Monday, June 7, 2010

I feel so important!

I had the honour of attending a very important event today. Hosted at Toronto General Hospital, Peter Munk Cardiac Care Centre this event was for a significant debate. The invitation is included below, which describes the debate and significant guests. Click on the link to to see more information about the Munk Debates.

To begin discussing my experience I would like to briefly mention Mr. and Mrs. Peter Munk. Peter Munk is a prominent man for many reasons. One reason being for his donation of $37 million to Toronto General Hospital to fund the Peter Munk Cardiac Care Centre. Without this generous donation for the centre TGH would not have the abilities for cardiac care it has today. Simply put, I would not be here.

I was so excited to meet this kind couple that my Dad and I decided to make a gift to show our appreciation. My Dad is a machinist and very handy with metal and wood. We decided on the words together and he made the plaque, as shown below. It turned out great and I really hope they like this gift and will understand how impactful their generosity is to me, and many people. If you can't read it, it says:

Peter Munk
Cardiac Care Centre

Gift of love
Gift of life
My second chance

Andrea Clegg
LVAD/Transplant Patient 2010

We were lucky enough to snag a photo with Peter Munk. He is a very busy man and I strongly appreciate this moment he took for us. I gave him the plaque but he did not have a moment to open it. He genuinely appreciated the gesture and I'm sure he and his wife will like the gift.

Another man I was honoured to meet was Dr. William Frist. He came to Toronto as a debator from Tennessee. Dr. Frist is a former US Senator and a nationally recognized heart and lung transplant surgeon. As I understand, he has performed over 150 heart transplants. Despite his intimidating list of successes he was very kind and genuinely interested in my LVAD.

We met several other important people but unfortunately I could not snag a photo of everyone. This day passed by so quickly and I had so many other people to thank for their donations. There were more people in that room I wish to convey my appreciation to. I certainly hope to attend an event like this again. Here's a pic of Shaun and I in the new lobby for the Peter Munk Cardiac Care Centre. Don't we look smashing??

Sunday, June 6, 2010

Bike for Heart

This day was a very special day for me.

Today is the day for the Manulife Bike and Hike for Heart to raise money for St. Mary's Regional Cardiac Care Centre. This is the hospital that I was taken to the day of our wedding and also the hospital that determined my severe heart failure last summer and got me to Toronto General Hospital for the life-saving LVAD surgery.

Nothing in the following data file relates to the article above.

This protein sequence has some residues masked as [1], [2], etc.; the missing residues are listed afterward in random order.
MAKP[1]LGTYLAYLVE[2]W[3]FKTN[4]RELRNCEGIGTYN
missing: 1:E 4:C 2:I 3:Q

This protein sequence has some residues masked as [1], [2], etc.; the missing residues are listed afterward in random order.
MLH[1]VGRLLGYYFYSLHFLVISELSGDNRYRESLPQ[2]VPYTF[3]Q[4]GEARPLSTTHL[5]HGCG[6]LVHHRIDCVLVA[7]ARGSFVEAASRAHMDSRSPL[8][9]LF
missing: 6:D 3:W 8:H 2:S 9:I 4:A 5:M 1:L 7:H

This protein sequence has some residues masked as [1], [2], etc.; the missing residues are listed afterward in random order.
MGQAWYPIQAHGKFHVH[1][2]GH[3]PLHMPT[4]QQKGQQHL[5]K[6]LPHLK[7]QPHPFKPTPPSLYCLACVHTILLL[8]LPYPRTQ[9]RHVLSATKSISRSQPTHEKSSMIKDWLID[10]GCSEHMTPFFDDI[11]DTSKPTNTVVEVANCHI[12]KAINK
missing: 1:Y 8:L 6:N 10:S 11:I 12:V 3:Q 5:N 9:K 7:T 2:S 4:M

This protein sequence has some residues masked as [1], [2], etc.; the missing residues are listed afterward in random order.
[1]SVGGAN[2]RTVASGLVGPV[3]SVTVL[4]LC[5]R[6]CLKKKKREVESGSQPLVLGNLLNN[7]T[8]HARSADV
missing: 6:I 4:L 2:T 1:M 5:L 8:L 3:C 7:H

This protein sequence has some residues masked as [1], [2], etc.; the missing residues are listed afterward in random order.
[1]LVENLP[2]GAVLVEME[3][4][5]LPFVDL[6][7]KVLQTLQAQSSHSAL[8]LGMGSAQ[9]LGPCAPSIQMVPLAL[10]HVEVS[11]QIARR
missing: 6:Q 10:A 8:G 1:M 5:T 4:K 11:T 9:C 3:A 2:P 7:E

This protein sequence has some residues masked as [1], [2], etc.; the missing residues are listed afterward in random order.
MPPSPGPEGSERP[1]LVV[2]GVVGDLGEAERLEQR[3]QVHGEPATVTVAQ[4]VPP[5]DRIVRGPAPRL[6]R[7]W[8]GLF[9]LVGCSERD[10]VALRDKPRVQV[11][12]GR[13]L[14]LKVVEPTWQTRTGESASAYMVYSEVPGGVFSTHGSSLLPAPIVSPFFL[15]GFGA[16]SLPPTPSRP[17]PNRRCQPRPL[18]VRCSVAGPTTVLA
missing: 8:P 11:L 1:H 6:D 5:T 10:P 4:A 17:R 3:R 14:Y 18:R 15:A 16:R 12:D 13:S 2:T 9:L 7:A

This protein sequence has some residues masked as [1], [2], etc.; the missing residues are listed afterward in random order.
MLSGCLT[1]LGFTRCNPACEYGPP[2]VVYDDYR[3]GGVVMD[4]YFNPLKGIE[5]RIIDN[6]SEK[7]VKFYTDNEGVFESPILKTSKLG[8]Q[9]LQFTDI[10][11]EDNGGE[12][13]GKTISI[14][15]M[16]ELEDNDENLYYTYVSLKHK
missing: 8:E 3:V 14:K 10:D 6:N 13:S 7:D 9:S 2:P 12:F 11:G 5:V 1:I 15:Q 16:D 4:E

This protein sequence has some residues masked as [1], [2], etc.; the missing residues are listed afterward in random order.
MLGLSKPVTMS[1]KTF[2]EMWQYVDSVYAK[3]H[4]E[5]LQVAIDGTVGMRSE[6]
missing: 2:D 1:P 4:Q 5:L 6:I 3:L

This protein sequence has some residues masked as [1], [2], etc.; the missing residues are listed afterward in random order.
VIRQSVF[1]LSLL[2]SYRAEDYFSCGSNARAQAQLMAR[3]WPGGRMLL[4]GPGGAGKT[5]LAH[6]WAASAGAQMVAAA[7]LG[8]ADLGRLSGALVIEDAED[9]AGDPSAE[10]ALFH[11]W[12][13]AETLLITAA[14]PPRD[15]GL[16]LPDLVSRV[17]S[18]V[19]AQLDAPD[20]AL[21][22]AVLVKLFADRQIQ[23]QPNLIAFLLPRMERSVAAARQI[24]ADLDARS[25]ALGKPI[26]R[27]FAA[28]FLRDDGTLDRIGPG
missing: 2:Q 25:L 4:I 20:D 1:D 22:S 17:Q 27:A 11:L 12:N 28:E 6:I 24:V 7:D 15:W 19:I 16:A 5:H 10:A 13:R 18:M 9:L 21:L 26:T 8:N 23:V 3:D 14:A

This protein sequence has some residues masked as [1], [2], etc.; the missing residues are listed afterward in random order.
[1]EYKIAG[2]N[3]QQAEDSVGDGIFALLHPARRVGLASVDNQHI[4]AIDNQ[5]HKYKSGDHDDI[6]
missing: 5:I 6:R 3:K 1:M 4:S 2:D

I would like to take a moment to share my connection with this hospital. My first experience was the day of our wedding. This was certainly one of the worst types of situations anyone wants to be taken to a hospital. We were treated with an immense amount of respect and kindness. The small celebration that was created in efforts to salvage what we had left of our wedding made an impact we will never forget. The flowers were beautiful and allowed me to "toss my bouquet"; the non-alcoholic champagne let us toast our happiness; the cake was delicious and very personal. And the staff especially, what can I say about the staff, my words cannot express.... Thank you.

Many people feel pity and sadness for what happened to us at our wedding. We say that it was that event that saved my life. If I was not connected with St. Mary's I would not be here today. The attending physician that treated me after our wedding chose to set me up with heart failure education classes put on by the Heart Function Clinic at the hospital. These classes focus on living with heart disease including diet, medications, signs and symptoms to call your doctor, and other life-style considerations. The summer after our wedding was very challenging for me. I was having severe abdominal pain that prevented me from ANY physical activity, even grocery shopping. I had constant nausea and a constant feeling of fullness. I had several hospital visit across the province but the ER doctors AND my own cardiologist in Cambridge did not recognize these symptoms. It was not until I attended an education class at St. Mary's hospital that the nurse teaching the class understood my situation. Within minutes of speaking with her I was seeing a cardiologist and taken upstairs to be admitted. I was told I was in SEVERE heart failure and I needed treatment in a hospital setting right away. It was then my most challenging time began.

I stayed in St. Mary's for two weeks. The nurses, doctors and staff were all very kind and respectful. The little things that were done for me that were not part of the job description were the things that meant the most. Bringing in nail polish, giving extra dinner plates to my family, sharing thanksgiving dinner with my hubby, "freshening" the room, getting me a reading light, taking the time to explain my medications and complications, calling in at 3am to check on me, and many other kind acts. These are things that made my experience a little more personal. The staff was also able to admit when my condition was beyond their ability and connect me to Toronto General Hospital where I was approved for transplant and the LVAD. I am proud to be a patient at St. Mary's.

Anyway, the Bike and Hike raised funds for the Cardiac Centre in St. Mary's and it's the least I can do to show my appreciation. I was happy to attend with my hubby, Shaun, my parents and my sister-in-law (and co-editor of this blog) Shannon and her husband Jeff. Some of my strongest supporters. As a family, we raised over $2600! Thanks to all of our sponsors.

We all decided to do the 20km bike.


I rode the entire 20km with everyone else. It was a goal I really wanted to attain and I'm so proud to say that I did it. Not without the encouragement of my family and all of the volunteers along the way. The event was very well organized and we were treated wonderfully. I will update here when I confirm actually numbers of what was raised.

Here are some pics of us.

Jeff, Shaun, Shannon, Me, Carol (Mom) and Dave (Dad)

Pointing to my heart.